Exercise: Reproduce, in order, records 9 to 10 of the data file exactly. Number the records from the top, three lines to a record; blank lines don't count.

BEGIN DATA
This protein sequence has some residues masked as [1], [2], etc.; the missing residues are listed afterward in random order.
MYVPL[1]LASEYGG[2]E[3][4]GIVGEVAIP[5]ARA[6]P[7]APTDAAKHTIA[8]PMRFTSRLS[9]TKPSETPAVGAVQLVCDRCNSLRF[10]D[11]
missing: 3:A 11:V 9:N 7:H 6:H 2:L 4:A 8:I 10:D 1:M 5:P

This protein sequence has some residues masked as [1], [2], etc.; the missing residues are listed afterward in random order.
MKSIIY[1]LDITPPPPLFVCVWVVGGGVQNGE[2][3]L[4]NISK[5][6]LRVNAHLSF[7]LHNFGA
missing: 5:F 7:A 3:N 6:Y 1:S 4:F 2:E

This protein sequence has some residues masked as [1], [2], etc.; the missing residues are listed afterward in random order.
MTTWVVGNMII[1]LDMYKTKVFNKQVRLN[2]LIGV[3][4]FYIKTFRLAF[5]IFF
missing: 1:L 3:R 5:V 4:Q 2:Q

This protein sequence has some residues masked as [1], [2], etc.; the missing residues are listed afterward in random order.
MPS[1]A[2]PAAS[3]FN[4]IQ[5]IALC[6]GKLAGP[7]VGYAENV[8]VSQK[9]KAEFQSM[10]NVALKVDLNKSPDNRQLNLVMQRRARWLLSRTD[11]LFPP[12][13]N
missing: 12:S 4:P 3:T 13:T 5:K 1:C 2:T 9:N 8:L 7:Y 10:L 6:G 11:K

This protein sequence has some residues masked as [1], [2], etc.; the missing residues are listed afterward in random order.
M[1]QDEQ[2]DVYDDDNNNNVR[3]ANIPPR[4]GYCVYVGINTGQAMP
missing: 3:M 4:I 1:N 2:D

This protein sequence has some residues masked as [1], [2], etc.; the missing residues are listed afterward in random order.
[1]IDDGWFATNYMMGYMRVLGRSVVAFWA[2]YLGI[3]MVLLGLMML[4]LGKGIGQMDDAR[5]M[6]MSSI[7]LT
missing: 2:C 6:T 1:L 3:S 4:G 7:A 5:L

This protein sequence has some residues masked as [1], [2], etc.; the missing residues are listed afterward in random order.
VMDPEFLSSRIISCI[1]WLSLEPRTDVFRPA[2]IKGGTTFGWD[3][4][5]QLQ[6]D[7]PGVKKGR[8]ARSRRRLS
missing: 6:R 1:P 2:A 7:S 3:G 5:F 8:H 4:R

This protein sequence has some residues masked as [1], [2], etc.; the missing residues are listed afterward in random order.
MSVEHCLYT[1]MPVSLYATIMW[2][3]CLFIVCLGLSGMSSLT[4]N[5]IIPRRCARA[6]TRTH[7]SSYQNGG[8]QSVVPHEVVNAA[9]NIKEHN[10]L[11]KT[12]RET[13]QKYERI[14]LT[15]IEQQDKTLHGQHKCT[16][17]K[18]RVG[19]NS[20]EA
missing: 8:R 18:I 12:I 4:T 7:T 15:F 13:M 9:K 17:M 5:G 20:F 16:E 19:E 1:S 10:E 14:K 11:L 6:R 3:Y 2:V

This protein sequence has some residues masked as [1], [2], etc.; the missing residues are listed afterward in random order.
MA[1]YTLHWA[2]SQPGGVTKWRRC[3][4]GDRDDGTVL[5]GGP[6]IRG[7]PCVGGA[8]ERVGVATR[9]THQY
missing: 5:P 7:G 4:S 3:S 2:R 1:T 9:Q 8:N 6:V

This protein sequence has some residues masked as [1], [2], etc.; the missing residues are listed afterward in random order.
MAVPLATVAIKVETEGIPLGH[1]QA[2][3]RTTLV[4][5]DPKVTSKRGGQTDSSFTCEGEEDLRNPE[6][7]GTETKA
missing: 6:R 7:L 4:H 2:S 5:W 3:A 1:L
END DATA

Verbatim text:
This protein sequence has some residues masked as [1], [2], etc.; the missing residues are listed afterward in random order.
MA[1]YTLHWA[2]SQPGGVTKWRRC[3][4]GDRDDGTVL[5]GGP[6]IRG[7]PCVGGA[8]ERVGVATR[9]THQY
missing: 5:P 7:G 4:S 3:S 2:R 1:T 9:Q 8:N 6:V

This protein sequence has some residues masked as [1], [2], etc.; the missing residues are listed afterward in random order.
MAVPLATVAIKVETEGIPLGH[1]QA[2][3]RTTLV[4][5]DPKVTSKRGGQTDSSFTCEGEEDLRNPE[6][7]GTETKA
missing: 6:R 7:L 4:H 2:S 5:W 3:A 1:L